By Chris Lane
By Jeff Balke
By Aaron Reiss
By Angelica Leicht
By Dianna Wray
By Aaron Reiss
By Camilo Smith
By Craig Malisow
For all the nasty letters that artist Robert Rauschenberg's camp exchanged with art dealer Alfred Kren during their business dispute ["Culture Clash," by Shaila Dewan, February 26], by their own account they have settled their dispute quite amicably.
So amicably, in fact, that they will be doing business together in the future. Kren's attorney Mitchell Savrick has confirmed that the German dealer will be permitted to sell two Rauschenberg works -- reportedly two of those Kren originally tried to sell -- for a commission as part of the settlement deal.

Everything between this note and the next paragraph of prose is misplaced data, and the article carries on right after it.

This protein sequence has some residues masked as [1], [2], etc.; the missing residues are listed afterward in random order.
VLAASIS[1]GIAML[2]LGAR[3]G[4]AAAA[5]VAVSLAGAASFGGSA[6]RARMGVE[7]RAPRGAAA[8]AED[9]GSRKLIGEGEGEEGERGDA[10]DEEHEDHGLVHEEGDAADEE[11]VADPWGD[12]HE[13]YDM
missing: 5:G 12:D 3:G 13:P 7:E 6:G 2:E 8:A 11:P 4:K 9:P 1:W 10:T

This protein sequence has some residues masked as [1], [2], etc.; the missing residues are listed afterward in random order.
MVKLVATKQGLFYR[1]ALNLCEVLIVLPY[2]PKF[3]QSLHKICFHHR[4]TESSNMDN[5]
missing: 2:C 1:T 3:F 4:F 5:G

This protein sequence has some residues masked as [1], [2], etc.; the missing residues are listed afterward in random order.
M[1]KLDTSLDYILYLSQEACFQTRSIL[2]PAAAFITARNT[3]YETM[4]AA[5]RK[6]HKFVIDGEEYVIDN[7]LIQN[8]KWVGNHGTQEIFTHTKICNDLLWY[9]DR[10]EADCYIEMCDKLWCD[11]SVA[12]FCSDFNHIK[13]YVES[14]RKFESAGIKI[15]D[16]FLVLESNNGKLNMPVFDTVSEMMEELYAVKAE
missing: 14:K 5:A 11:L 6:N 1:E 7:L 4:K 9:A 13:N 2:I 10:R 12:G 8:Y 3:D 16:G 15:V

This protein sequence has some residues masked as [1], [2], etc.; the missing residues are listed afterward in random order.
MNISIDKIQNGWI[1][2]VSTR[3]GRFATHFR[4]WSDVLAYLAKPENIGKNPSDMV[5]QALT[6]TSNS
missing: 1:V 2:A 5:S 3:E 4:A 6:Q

Kren, claiming that Rauschenberg and Swiss dealer Jamileh Weber owed him part of a commission on works he originally attempted to sell to a collector himself, sued Rauschenberg in a Travis County court in April 1997. Though his original claim was less than $100,000, he won a default judgment of $5.5 million when Rauschenberg failed to appear in court. Kren's lawyers then seized about $6 million worth of the artist's work from the Menil Collection the day after the artist's retrospective opened in February.
Ultimately, the museum got the work back, and apparently Rauschenberg has decided to forgive and forget. "We have agreed to put those problems behind us," says the statement the two issued after reaching an undisclosed settlement. Had Rauschenberg litigated the matter, he might have had a case, but according to his colleague Julie Martin, "He wasn't going to spend the rest of his life doing that. He's 72.